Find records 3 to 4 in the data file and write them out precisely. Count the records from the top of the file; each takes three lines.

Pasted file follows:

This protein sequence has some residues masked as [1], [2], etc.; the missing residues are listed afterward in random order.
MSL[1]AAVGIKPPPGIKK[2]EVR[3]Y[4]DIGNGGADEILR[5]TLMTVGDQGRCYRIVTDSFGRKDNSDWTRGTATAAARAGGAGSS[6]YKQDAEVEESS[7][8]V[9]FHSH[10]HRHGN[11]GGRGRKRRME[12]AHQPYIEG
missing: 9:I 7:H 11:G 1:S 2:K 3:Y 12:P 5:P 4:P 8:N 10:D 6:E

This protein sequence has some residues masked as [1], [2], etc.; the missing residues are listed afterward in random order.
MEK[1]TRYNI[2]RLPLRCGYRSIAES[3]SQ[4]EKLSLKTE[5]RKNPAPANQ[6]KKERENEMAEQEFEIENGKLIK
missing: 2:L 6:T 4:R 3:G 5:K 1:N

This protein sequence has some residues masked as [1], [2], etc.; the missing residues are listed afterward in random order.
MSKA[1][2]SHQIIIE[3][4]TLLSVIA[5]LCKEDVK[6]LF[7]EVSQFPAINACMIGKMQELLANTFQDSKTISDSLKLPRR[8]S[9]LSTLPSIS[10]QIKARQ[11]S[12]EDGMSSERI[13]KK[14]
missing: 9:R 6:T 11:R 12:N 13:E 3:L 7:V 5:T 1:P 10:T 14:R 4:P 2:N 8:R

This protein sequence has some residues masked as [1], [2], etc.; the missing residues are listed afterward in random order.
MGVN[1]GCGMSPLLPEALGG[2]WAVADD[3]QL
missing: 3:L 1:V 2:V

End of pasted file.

This protein sequence has some residues masked as [1], [2], etc.; the missing residues are listed afterward in random order.
MSKA[1][2]SHQIIIE[3][4]TLLSVIA[5]LCKEDVK[6]LF[7]EVSQFPAINACMIGKMQELLANTFQDSKTISDSLKLPRR[8]S[9]LSTLPSIS[10]QIKARQ[11]S[12]EDGMSSERI[13]KK[14]
missing: 9:R 6:T 11:R 12:N 13:E 3:L 7:V 5:T 1:P 10:T 14:R 4:P 2:N 8:R

This protein sequence has some residues masked as [1], [2], etc.; the missing residues are listed afterward in random order.
MGVN[1]GCGMSPLLPEALGG[2]WAVADD[3]QL
missing: 3:L 1:V 2:V